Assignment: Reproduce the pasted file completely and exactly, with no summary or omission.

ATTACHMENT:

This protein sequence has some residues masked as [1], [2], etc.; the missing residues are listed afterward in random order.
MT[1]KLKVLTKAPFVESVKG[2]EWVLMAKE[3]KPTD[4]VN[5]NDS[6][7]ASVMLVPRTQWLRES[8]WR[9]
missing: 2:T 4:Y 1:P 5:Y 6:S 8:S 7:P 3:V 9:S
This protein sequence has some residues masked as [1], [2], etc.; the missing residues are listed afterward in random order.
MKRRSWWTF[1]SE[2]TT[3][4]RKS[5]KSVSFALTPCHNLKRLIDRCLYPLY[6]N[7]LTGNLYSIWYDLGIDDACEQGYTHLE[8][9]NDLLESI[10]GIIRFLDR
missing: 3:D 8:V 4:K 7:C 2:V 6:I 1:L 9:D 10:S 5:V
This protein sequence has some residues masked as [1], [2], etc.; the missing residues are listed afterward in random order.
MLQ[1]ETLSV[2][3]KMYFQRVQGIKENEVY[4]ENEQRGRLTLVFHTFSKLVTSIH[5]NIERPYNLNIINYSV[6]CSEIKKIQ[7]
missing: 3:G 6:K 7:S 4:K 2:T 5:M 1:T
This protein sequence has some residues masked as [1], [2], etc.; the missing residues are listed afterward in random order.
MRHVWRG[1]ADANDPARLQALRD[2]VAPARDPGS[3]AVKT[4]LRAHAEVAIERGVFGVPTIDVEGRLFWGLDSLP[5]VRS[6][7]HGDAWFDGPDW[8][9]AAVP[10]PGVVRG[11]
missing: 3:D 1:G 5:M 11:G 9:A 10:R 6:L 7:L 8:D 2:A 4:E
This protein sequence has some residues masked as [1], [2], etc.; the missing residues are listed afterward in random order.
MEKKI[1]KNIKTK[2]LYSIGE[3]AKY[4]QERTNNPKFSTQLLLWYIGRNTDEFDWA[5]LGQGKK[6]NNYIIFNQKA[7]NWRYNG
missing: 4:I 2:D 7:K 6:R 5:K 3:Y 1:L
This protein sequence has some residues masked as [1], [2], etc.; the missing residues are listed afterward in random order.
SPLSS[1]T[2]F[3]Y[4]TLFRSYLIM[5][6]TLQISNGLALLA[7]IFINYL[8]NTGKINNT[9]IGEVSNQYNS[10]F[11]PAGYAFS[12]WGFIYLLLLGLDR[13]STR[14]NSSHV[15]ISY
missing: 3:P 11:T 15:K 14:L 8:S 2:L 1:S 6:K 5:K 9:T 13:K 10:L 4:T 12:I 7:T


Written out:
This protein sequence has some residues masked as [1], [2], etc.; the missing residues are listed afterward in random order.
MT[1]KLKVLTKAPFVESVKG[2]EWVLMAKE[3]KPTD[4]VN[5]NDS[6][7]ASVMLVPRTQWLRES[8]WR[9]
missing: 2:T 4:Y 1:P 5:Y 6:S 8:S 7:P 3:V 9:S
This protein sequence has some residues masked as [1], [2], etc.; the missing residues are listed afterward in random order.
MKRRSWWTF[1]SE[2]TT[3][4]RKS[5]KSVSFALTPCHNLKRLIDRCLYPLY[6]N[7]LTGNLYSIWYDLGIDDACEQGYTHLE[8][9]NDLLESI[10]GIIRFLDR
missing: 3:D 8:V 4:K 7:C 2:V 6:I 1:L 9:D 10:S 5:V
This protein sequence has some residues masked as [1], [2], etc.; the missing residues are listed afterward in random order.
MLQ[1]ETLSV[2][3]KMYFQRVQGIKENEVY[4]ENEQRGRLTLVFHTFSKLVTSIH[5]NIERPYNLNIINYSV[6]CSEIKKIQ[7]
missing: 3:G 6:K 7:S 4:K 2:T 5:M 1:T
This protein sequence has some residues masked as [1], [2], etc.; the missing residues are listed afterward in random order.
MRHVWRG[1]ADANDPARLQALRD[2]VAPARDPGS[3]AVKT[4]LRAHAEVAIERGVFGVPTIDVEGRLFWGLDSLP[5]VRS[6][7]HGDAWFDGPDW[8][9]AAVP[10]PGVVRG[11]
missing: 3:D 1:G 5:M 11:G 9:A 10:R 6:L 7:L 8:D 2:A 4:E
This protein sequence has some residues masked as [1], [2], etc.; the missing residues are listed afterward in random order.
MEKKI[1]KNIKTK[2]LYSIGE[3]AKY[4]QERTNNPKFSTQLLLWYIGRNTDEFDWA[5]LGQGKK[6]NNYIIFNQKA[7]NWRYNG
missing: 4:I 2:D 7:K 6:R 5:K 3:Y 1:L
This protein sequence has some residues masked as [1], [2], etc.; the missing residues are listed afterward in random order.
SPLSS[1]T[2]F[3]Y[4]TLFRSYLIM[5][6]TLQISNGLALLA[7]IFINYL[8]NTGKINNT[9]IGEVSNQYNS[10]F[11]PAGYAFS[12]WGFIYLLLLGLDR[13]STR[14]NSSHV[15]ISY
missing: 3:P 11:T 15:K 14:L 8:S 2:L 1:S 6:K 5:K 9:T 13:K 10:L 4:T 12:I 7:T